This page is a tad unusual in that it contains the beginning and end of
our trip. Conceptually though the southern Montana theme worked better than
breaking it up. We started (and ended) the trip in Bozeman, Montana which
we have no pictures of because we didn't spend much time there. After
spending Friday night there we headed west on Saturday towards Lewis and Clark
Caverns State Park. This picture of a limber pine was taken in the state park although (obviously) not in the
This one was in the caverns. There is one tour option through these limestone
caves. It's fairly standard, a little bit strenuous and there is the
unfortunate preponderance of stupid puns and one-liners that seem to be a necessity
in cave tours.
Next stop, Helena for our obligatory state capitol picture. Helena is an
unusual sort of town in that it isn't very centralized. There's a sort of
government area where this building is and maybe something like a central
business district but for the most part it spreads rather thinly across a wide
valley in the Big Belt Mountains.
Just north of Helena we came across this. It has nothing specifically to
do with Montana but we found it to be interesting. There is a closeup
on the right where you can clearly see that despite being on a spare tire
on top of a pile of logs in a truck augmented with wood railings traveling
at 55 mph (88 kmh), the dog is perfectly relaxed.
Our next stop was Gates of the Mountains about 15 miles (25 km) north of Helena.
This is a wilderness area along a canyon the Missouri river has carved into the
surrounding hills. The wilderness area itself is crossed by difficult to reach
hiking trails which are extremely challenging (in the vertical direction). The
easiest way to view the canyon is from a boat. Tours leave from just upstream of
the canyon on a regular basis. This family (we're assuming they're related) of
bighorn sheep came down to the river to drink as we passed by.
For people with their own boats, there are several river-accessible campsites
and day-use picnic areas where the shoreline is flat enough to support it.
There aren't many places where that happens but this is one of them. The
current is fairly strong here but there is no whitewater as the Missouri has
long since been peppered with dams.
Among the wildlife common here are bald eagles, osprey and the common
merganser duck. We point this out because our tour boat guide pointed them
out. Every single one. There are quite a lot of common merganser ducks
on this stretch of river (hence the word 'common'). Overall though this is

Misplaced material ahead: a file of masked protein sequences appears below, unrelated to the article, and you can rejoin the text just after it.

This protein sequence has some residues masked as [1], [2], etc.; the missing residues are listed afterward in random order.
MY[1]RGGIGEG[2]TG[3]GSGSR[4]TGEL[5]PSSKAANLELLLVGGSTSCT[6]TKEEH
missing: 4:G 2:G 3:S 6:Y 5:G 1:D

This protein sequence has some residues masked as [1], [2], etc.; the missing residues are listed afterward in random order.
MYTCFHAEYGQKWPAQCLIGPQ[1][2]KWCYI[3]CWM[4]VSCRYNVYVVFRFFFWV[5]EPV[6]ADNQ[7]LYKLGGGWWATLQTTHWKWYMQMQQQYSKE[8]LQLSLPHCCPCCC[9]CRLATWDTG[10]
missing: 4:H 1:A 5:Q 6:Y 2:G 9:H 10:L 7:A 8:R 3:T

a nice relaxing off the main path sort of tour. If you arrive earlier in the
day than we did, you can take a boat to the picnic area and hike from there,
returning on a later boat.
Lewis and Clark did come here. Or at least Lewis did. He saw this opening
(which probably had whitewater at the time as well) and declared in his
journal that he would call this place 'Gates of the Mountains'. He did, and
now everyone else does too.
Butte, Montana is also an unusual city. We may be wearing that moniker
out on this page but notice the enormous open-pit copper mine on the right
side of this picture. Yes, Butte is a city built overlooking a pit mine.
It's sort of fascinating at first although the stories of just how toxic
the water in the mine is become rather alarming after a while. Unsurpisingly,
Butte has a higher than average number of 'copper' gift stores. If you're
looking for something a little different and made out of copper, this might
be the place for you. For us, it was just a place to stop at K-mart and buy
more supplies before several days of camping. Also we have to put in a good
word for dinner that night. We headed up the Big Hole river valley (southwest
of Butte) towards the Idaho border. The area mostly caters to fly fishermen.
Well up the valley you'll find the town of Wisdom. We're not clear on the restuarant
name, it is something like 'Big Hole Crossing' but we think it's the only
place in town anyway. So basically, if you ever find yourself in hungry in Wisdom,
you don't really have a choice, but that's okay because this place is good anyway.
Now we jump several days forward to the ending portion of our trip and our
return to the fine state of Montana. If you're a stickler on chronological
order, you should go read the Idaho / Teton / Yellowstone pages and then
come back to this point.
The so-called northeast entrance (or exit) to Yellowstone Park connects
to the rather spectacular Beartooth Highway. The scenery along this road is
incredible as it winds through the Beartooth and Absaroka mountain ranges.
The road meets Yellowstone in Montana but dips into Wyoming for a few miles
before curving back into Montana.
The Wyoming side is Shoshone National Forest where the road crosses Crazy
Creek. There's a campground (Crazy Creek campground) on the south side of
the road and a trail head on the north. A short hike up the trail will
bring you to this impressive cascade, although admittedly this was at fairly
high water levels. There are grizzly bear warnings everywhere through this
area although we personally did not see any.
The Beartooth Highway tops out at a whopping 10,900 ft (3300m). The south
approach winds slowly up through a series of plateaus, most of which have
scenic small lakes on them. Notice the amount of snow still hanging around
in late June. The north approach is more of a steep-as-possible series of
switchbacks up the side of the mountain. This is a good place to see marmots
as well, in fact, it's pretty much overrun with marmots.
We can dress Melanie up for a wedding but she still ends up climbing on
rocks. The ostensible reason for this trip was the wedding of Melanie's
friend Kirsten which took place here in Billings. That's Billings out
in the distance. The cliff which runs around two sides of the city is
known as the rimrock.